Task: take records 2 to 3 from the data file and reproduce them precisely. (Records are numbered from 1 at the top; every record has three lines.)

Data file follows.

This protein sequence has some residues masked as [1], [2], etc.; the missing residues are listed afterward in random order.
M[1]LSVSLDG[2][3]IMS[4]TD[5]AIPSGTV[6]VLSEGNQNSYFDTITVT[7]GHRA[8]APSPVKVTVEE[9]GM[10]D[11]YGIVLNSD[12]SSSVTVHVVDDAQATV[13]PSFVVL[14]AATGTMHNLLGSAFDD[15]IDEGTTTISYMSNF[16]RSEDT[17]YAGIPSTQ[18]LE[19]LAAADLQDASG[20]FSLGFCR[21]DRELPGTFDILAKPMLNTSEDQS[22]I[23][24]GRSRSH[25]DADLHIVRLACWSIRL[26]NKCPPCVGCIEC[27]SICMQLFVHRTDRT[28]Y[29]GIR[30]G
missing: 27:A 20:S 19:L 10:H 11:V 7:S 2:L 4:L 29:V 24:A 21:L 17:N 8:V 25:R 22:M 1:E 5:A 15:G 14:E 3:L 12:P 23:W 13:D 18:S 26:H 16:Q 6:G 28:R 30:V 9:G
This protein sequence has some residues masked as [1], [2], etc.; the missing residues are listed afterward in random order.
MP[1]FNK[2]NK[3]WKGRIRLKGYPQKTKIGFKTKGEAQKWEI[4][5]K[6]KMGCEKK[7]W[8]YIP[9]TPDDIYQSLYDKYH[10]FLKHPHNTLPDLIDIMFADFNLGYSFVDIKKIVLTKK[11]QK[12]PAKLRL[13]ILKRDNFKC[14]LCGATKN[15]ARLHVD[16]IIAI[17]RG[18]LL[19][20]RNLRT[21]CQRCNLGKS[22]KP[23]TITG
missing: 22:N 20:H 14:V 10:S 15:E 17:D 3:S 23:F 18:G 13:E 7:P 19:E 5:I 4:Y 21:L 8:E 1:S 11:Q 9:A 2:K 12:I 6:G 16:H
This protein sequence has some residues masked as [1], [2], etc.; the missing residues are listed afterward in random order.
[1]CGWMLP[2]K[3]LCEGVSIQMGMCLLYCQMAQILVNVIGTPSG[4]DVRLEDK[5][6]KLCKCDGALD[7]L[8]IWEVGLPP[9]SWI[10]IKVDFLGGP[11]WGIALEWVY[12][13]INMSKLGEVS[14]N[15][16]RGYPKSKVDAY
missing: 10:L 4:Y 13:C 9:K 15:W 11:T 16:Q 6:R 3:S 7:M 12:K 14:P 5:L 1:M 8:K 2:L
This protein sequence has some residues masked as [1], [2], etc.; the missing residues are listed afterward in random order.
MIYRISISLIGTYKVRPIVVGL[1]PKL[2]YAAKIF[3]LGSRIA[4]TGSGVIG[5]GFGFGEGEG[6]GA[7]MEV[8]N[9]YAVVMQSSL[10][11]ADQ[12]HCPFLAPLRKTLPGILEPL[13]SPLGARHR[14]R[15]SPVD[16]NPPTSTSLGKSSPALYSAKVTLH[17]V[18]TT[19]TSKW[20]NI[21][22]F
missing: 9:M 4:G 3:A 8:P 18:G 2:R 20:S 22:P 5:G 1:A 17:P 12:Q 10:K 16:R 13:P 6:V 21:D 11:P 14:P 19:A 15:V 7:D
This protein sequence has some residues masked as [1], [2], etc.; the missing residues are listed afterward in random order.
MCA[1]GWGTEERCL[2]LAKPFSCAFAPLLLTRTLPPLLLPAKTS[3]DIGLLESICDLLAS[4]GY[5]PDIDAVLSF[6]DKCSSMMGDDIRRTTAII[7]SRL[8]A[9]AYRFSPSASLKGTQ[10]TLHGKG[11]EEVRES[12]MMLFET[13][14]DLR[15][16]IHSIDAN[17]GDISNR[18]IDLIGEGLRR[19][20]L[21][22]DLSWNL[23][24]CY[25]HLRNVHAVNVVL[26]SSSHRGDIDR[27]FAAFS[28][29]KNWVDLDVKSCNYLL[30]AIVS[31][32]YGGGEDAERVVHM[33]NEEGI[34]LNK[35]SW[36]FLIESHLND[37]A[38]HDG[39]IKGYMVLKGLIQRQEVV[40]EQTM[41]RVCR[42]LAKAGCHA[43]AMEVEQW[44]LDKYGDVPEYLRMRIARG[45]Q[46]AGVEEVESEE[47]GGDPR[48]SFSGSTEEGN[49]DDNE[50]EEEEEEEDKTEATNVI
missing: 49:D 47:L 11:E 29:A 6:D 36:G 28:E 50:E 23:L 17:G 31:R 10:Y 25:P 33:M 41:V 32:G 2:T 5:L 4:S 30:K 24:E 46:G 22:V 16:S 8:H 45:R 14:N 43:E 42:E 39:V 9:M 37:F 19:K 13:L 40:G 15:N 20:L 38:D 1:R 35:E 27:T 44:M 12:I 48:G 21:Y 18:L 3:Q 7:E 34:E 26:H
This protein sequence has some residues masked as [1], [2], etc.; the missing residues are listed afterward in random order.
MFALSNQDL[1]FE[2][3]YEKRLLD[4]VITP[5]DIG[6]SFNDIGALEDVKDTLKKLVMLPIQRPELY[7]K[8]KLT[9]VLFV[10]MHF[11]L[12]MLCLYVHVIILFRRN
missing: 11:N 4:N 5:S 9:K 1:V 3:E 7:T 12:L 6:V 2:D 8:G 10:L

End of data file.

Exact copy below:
This protein sequence has some residues masked as [1], [2], etc.; the missing residues are listed afterward in random order.
MP[1]FNK[2]NK[3]WKGRIRLKGYPQKTKIGFKTKGEAQKWEI[4][5]K[6]KMGCEKK[7]W[8]YIP[9]TPDDIYQSLYDKYH[10]FLKHPHNTLPDLIDIMFADFNLGYSFVDIKKIVLTKK[11]QK[12]PAKLRL[13]ILKRDNFKC[14]LCGATKN[15]ARLHVD[16]IIAI[17]RG[18]LL[19][20]RNLRT[21]CQRCNLGKS[22]KP[23]TITG
missing: 22:N 20:H 14:V 10:S 15:E 17:D 3:S 23:F 18:G 13:E 7:P 19:E 5:I 4:Y 21:L 8:E 1:S 11:Q 9:A 2:K 12:I 6:G 16:H
This protein sequence has some residues masked as [1], [2], etc.; the missing residues are listed afterward in random order.
[1]CGWMLP[2]K[3]LCEGVSIQMGMCLLYCQMAQILVNVIGTPSG[4]DVRLEDK[5][6]KLCKCDGALD[7]L[8]IWEVGLPP[9]SWI[10]IKVDFLGGP[11]WGIALEWVY[12][13]INMSKLGEVS[14]N[15][16]RGYPKSKVDAY
missing: 10:L 4:Y 13:C 9:K 15:W 11:T 16:Q 6:R 3:S 7:M 12:K 14:P 5:L 1:M 8:K 2:L